When firefighters get home from a 14 or 21 day assignment, they get two days of R&R: Rest and relaxation, it's supposed to mean. I've had those assignments where all I wanted to do was lie around for those two days. But even though I spent all fifteen days of my last assignment outdoors, I wasn't at all tired. I knew that out of necessity one day would be spent doing errands and getting everything ready to go for the next fire. But what to do with the other day? A nineteen mile hike, of course!
Most of the trails in the park are out-and-back, or you have to arrange for a shuttle to hike others. This one is a true loop. I last hiked it when I was 22. Now, there are some things you do when you're 22 that you shouldn't do again, but this trail isn't one of those things.
Full disclosure: we would have totally taken the boat that cuts three miles off this hike. Work smarter, not harder, plus how often do you get to take a boat to a trailhead? Alas, the boat was full, but the first part of the hike was pleasant anyway, and we ended up ahead of any boat-assisted hikers.
The first lake we came to was called No Name, which when you think about it is kind of confusing, because if it's called No Name, then it has a name. It was beautiful though, and there were plenty of huckleberries to snack on. We directed a man reading a bible to the berry patch and hiked on.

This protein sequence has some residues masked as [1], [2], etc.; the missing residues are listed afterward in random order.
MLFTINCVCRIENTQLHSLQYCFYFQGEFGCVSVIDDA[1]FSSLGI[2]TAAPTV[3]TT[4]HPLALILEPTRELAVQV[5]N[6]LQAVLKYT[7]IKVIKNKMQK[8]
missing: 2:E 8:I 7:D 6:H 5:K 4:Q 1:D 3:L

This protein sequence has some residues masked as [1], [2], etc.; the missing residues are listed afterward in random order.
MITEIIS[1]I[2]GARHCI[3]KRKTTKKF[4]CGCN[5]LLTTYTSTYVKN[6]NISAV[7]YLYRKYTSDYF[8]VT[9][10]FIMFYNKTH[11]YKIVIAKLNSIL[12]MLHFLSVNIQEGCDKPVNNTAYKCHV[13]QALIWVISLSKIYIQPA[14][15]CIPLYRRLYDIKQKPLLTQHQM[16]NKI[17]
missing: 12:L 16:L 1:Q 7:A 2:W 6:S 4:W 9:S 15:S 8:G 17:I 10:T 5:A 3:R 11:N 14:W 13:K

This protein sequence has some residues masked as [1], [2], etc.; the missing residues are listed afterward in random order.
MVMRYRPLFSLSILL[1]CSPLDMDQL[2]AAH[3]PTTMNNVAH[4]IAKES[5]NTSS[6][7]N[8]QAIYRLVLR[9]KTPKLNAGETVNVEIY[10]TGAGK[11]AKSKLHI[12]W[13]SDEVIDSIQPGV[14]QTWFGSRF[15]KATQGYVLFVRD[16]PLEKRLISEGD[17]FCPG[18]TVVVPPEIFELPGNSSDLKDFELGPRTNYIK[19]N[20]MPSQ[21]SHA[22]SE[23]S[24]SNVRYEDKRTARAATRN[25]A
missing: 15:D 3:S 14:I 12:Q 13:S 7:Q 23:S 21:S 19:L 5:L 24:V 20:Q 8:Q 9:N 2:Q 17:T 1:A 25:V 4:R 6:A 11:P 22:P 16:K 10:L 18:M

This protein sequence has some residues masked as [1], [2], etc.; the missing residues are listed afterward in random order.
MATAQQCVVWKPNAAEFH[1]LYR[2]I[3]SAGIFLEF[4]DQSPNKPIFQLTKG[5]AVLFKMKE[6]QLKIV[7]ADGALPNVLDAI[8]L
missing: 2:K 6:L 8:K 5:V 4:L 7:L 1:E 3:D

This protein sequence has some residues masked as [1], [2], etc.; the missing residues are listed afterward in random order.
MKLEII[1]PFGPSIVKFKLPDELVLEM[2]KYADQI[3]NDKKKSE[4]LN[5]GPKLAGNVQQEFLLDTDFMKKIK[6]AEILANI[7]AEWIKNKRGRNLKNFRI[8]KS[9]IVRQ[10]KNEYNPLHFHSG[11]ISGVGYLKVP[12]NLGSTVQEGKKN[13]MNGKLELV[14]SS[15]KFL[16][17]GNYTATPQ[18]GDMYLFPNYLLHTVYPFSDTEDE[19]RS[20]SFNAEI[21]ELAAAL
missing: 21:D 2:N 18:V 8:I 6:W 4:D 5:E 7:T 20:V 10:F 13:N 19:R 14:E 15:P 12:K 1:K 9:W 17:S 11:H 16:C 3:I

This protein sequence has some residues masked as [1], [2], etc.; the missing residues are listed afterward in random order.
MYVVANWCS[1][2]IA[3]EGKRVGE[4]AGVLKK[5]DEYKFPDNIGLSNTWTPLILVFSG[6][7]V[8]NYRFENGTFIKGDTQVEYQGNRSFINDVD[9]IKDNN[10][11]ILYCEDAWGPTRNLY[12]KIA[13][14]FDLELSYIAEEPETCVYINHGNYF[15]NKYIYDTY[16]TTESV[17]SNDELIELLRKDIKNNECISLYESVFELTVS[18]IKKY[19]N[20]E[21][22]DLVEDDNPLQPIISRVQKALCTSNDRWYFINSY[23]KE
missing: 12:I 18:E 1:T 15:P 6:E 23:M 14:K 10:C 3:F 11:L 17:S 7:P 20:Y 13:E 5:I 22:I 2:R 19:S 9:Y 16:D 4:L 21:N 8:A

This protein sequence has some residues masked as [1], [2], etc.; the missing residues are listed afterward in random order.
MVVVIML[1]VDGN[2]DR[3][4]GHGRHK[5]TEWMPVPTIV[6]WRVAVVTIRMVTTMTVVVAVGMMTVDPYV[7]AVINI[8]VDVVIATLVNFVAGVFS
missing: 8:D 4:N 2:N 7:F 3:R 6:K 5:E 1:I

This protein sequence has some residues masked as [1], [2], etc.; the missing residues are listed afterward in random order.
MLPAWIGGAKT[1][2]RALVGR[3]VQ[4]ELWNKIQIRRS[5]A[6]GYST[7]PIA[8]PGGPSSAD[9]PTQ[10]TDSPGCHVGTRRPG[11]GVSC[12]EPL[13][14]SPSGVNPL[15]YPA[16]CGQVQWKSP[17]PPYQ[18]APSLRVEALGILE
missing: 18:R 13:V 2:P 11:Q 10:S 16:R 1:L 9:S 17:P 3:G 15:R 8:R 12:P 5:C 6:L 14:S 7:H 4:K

The trail climbed to a windswept pass and continued along a treeless ridge to another saddle. Turquoise lakes glinted below.
By this point we had gone over 10 miles and it would be all (well, mostly) downhill from here.
We slogged along the last few miles, happy to finally glimpse the campground we had parked at hours earlier. Ironically, despite yelling "Hey Bear" for much of the trail, packing four cans of bear spray, and many false alarms that turned out to be rock bears, log bears, and shade bears, we found a huge pile of bear scat less than an eighth of a mile from the frontcountry campground stuffed with people.
Most people I know wouldn't go on a 19 mile hike on an R&R day. But while I'm not the 22 year old who practically ran this trail years ago, it was the perfect choice.